MacDonald isn’t wavering from the pro-life goal of the past 31 years to put abortion back in the criminal code.

“I don’t know if some of the criminal code restrictions on abortion would stand up to a court challenge,” he said. “But that is not a reason not to try to have legislation passed regarding abortion in Canada.”

The legal landscape in Canada is different from the United States. While the American debate is all about Roe v. Wade, Canada’s courts have ruled in multiple ways and on multiple occasions that abortion is legal. Which is precisely why criminal code restrictions are the only legal way of preventing abortion, according to Tabitha Ewert, legal counsel for We Need A Law.

“This is a criminal law matter. So the province can’t restrict it. That has to be done by the federal government under criminal law,” Ewert said.

In its 1988 decision in favour of Henry Morgentaler, the court deferred the question of how abortion should be regulated back to Parliament. Brian Mulroney’s Conservative government tried but failed twice to pass a law in the teeth of fierce opposition from both the pro-life and pro-abortion camps. 

Ewert believes Canada’s politicians have unfinished business they must take up.

“I hold that the jurisprudence clearly leads to — we’re waiting for — Parliament to pass a criminal law,” she said. “That’s what was expected. That’s what the court has ever since then expected to happen.”

Ewert isn’t a fan of confusing American abortion politics with Canada’s absence of law on abortion. “Yes, the conversation is going on because of Alabama. But the conversation is happening in Canada for very Canadian reasons,” she said.

She doesn’t think Canadian pro-lifers will be able to completely ignore the U.S. “Events in the States have always impacted the Canadian conversation to some extent,” she said. But whether it’s the Canada Summer Jobs controversy or the forced referral policy of the College of Physicians and Surgeons of Ontario, Canadians have their own issues to talk about.

Canada’s pro-life movement has ties to the well-financed, politically engaged pro-life movement in the United States. Gunnarson attends quarterly meetings with American pro-life leaders and Campaign Life sends a delegation to Washington every year for the U.S. March For Life. He also travels to Europe to meet with pro-life leaders. 

Gunnarson couldn’t say whether abortion headlines from the U.S. translate into fund-raising and other forms of support for Campaign Life, but he is appreciative of the extra media coverage.

“As soon as abortion gets into the mainstream, people start thinking about it more, including our own supporters,” he said. “They might then be more willing to send some money to their favourite pro-life cause.”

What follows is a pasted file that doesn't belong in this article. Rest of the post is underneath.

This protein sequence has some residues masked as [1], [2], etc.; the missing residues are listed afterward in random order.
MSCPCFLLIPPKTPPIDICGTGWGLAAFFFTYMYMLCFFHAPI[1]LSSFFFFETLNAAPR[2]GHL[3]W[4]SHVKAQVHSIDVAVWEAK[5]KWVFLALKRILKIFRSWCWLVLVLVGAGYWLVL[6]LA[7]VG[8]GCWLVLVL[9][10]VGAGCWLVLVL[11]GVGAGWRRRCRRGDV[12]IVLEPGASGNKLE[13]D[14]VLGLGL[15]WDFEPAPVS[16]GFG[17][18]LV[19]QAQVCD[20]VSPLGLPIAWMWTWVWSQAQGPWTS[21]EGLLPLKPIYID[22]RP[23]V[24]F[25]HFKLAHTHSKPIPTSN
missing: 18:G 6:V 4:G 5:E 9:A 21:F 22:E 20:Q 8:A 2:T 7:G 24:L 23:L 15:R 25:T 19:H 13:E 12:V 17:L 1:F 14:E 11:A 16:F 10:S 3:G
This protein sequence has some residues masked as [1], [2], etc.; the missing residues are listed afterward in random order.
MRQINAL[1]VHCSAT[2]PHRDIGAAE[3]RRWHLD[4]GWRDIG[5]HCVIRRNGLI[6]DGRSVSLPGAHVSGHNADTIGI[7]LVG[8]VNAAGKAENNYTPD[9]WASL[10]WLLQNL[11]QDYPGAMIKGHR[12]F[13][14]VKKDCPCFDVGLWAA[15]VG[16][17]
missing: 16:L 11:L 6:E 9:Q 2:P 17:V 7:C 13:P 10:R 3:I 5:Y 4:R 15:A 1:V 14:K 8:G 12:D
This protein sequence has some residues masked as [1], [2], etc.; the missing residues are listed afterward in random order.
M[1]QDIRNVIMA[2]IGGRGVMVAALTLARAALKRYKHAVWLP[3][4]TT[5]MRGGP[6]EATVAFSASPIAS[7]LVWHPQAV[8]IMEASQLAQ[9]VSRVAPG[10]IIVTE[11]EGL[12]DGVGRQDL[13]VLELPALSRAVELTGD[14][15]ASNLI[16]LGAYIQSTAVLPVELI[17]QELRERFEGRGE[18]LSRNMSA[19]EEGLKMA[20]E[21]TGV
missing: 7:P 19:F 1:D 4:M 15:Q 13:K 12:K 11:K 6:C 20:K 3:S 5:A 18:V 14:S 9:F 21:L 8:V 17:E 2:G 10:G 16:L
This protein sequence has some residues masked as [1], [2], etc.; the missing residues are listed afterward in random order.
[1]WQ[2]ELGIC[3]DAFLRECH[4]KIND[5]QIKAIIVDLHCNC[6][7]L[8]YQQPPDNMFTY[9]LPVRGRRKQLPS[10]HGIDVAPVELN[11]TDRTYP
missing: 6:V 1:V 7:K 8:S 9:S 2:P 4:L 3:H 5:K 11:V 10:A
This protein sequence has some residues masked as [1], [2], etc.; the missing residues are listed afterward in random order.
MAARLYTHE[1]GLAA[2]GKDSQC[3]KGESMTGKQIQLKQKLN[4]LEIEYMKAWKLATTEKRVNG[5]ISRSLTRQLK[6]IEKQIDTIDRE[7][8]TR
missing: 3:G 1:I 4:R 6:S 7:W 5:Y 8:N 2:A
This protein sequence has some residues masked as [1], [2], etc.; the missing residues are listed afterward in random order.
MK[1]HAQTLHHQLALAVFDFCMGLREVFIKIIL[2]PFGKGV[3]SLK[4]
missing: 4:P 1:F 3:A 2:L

For MacDonald, the fight is about much more than just the law.

“When it comes to abortion, changing laws will definitely help,” he said. “But ultimately we are seeking to change hearts.”

While Ewert hopes for a Canadian law that would block about 15,000 late-term abortions per year, she also believes there’s something more than legal principles and precedents at stake.

“As a culture, we need to grapple at the very least with the wrong reasons to have an abortion, like sex selection, termination for disabilities,” she said. “As a society, we have a duty to say this is a serious ethical question. We need to grapple with it.”

(Note: This article has been updated to correct the spelling of Tabitha Ewert, legal counsel for We Need A Law. The Register regrets the error.)

Shifting Laws on Abortion

Abortion news and debates have been front and centre on the American political scene. Here is a list of some of the activity in states in 2019:

Alabama: Passes bill May 14 banning abortion at all stages of pregnancy unless woman’s life is in danger.

Arkansas: Legislators ban abortions 18 weeks into pregnancy on March 13, with exceptions for rape and incest.

Georgia: Governor signs legislation May 7 to ban abortions once a “fetal heartbeat” (actually more like embryo activity) is detected, usually about six weeks.

Illinois: House passes bill May 28 stating a woman’s “fundamental right” to abortion and that the fetus has no rights.

Kentucky: In February, state bans abortion after fetal heartbeat detected, but federal judge blocks implementation.

Louisiana: House approves “heartbeat bill” May 29, banning abortions after as early as six weeks except to prevent pregnant woman’s death.

Mississippi: “Fetal heartbeat” law approved March 21 to ban abortions.

Missouri:  Legislators vote May 17 to ban abortions after eight weeks of pregnancy. Doctors who perform abortions after eight weeks face five to 15 years in prison. 

New York: Statute enacted Jan. 11 allows abortion anytime during pregnancy and allows non-doctors to perform procedure.

North Dakota: New law makes it a crime for a doctor who is performing a second-trimester abortion to use instruments such as clamps, scissors and forceps to remove the unborn child from the womb. 

Ohio: Law passed April 11 makes it illegal to carry out an abortion once a fetal heartbeat is detected, but is being challenged in court.

South Carolina: House approves abortion ban on heartbeat detection, though not likely to come into force this year.

Utah: 18-week limit on abortion approved March 13 with exceptions for rape, incest, fatal fetal defects or life in danger.

Vermont: Bill approved May 10 creating a “fundamental right” to abortion.

Virginia: Federal judge ruling May 6 allows non-doctors to perform first-trimester abortions in the state.

ELSEWHERE: Florida, Maryland, Minnesota and West Virgina have all introduced “fetal heartbeat” bills.